Japan continues to utilize capital punishment because many of the Japanese citizens support its usage. A survey conducted by the government in 1999 found that 79.3 percent of the public backs the death penalty. Letters from citizens published in the Japanese press also show public sentiment favors it. As one man named Hajime Ishi wrote to the Yomiuri Shimbun in July 2003, "Controversial as my opinion may be, I would like to see all murderers- regardless of their age, gender, and nationality- put to death" (Lane, 2005). To encourage a judge to sentence a convicted criminal to death, a Tokyo prosecutor presented a petition signed by 76,000 people who supported the impending decision (Lane, 2005). When it comes to capital punishment, the Japanese government's actions are in line with the majority opinion.

To imply that Japan should abolish capital punishment simply because other countries have done so seems to undermine the Japanese right to self-rule. As Takasaki Hideo, a senior official in the Ministry of Justice's Criminal Affairs Bureau states, "We believe that the decision whether to keep or abolish the death penalty should be the decision of each individual country, and should be based on the public sentiment of each country, and the crime situation in each country" (Lane, 2005). It also casts the Japanese in an unfairly unflattering light. Other countries that have abolished the death penalty, such as Poland did in 1997, did so in order to meet the requirements to join the European Union, not because they felt that it was inhumane. Japan has no incentive to abolish the death penalty and as a consequence, has not. The same holds true for the United States. If the Japanese government abolishes its use of capital punishment, it will be because it is in the best interests of Japan and the Japanese people.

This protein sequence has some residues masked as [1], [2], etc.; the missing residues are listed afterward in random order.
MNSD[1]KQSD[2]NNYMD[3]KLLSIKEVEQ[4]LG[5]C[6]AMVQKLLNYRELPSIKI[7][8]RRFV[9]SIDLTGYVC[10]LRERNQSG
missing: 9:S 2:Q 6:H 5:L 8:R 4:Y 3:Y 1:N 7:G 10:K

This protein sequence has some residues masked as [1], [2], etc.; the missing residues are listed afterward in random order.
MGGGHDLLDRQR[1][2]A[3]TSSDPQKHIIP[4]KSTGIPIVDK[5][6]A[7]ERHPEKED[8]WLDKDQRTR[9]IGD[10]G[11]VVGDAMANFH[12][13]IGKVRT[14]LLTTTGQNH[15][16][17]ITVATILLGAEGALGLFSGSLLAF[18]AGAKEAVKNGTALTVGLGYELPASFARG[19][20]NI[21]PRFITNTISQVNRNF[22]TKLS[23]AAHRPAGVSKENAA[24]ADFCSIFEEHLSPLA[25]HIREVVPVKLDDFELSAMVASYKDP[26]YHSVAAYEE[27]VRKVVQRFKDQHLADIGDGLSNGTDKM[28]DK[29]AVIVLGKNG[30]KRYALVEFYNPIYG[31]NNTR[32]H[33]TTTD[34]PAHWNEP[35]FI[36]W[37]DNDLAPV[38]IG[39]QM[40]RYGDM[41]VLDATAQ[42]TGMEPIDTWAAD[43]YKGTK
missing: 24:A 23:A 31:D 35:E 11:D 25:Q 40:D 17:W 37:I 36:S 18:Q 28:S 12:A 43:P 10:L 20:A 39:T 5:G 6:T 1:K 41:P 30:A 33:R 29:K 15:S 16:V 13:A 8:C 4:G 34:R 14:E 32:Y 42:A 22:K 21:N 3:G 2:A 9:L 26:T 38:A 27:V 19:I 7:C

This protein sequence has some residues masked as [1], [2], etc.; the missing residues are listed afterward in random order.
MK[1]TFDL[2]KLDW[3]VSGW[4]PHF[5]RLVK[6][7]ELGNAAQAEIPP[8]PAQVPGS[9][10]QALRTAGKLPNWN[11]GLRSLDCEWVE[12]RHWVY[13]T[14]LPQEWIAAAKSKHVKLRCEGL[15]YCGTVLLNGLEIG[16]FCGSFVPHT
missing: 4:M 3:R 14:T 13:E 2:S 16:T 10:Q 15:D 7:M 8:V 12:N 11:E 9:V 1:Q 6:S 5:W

Japan's use of the death penalty has come under scrutiny because groups like Amnesty International and the UN have called portions of its practices "inhumane." The Japanese government has been quick to defend its policies stating that such decisions should be left up to the individual sovereign governments. The Diet should consider bills supported by the JFBA calling for a three-year moratorium on executions and a top-to- bottom review of the capital punishment system to ensure that the practices employed are in fact fair. Hirayama Seigoh, President of the JFBA, submitted recommendations to the Diet to delay executions "so that the issue of whether to retain or abolish the capital punishment might be discussed thoroughly and extensively by the people and necessary improvement or reforms might be made on it" and also called for the government "to openly disclose the information on the death penalty system" (JFBA, 2007). If the Diet mandates that information regarding the death penalty system be made public, the Japanese sentiment may change. With a more informed public and a legislature taking measures to ensure fairness in their system, perhaps the system may be reworked to reflect the Japanese public's wishes and meet UN and Amnesty International standards of human rights at the same time.

Works Cited:

Amnesty International. "Will This Day be my Last? The Death Penalty in Japan." 7 July 2006. 12 June 2007.

Dolan, Daniel. "Should Japan Kill the Death Penalty?" 31 May 2007. 5 June 2007.

Hirayama, Seigoh. "Japan Federation of Bar Associations Statement on Executions of Death Penalty." 27 April 2007. 10 June 2007.

Human Rights Features (Voice of the Asia-Pacific Human Rights Network). "Japan Hanging on to Death Penalty." 23 April 2003. 12 June 2007.

Lane, Charles. "Why Japan Still has the Death Penalty." Washington Post. 23 April 2003. Page B01. 10 June 2007.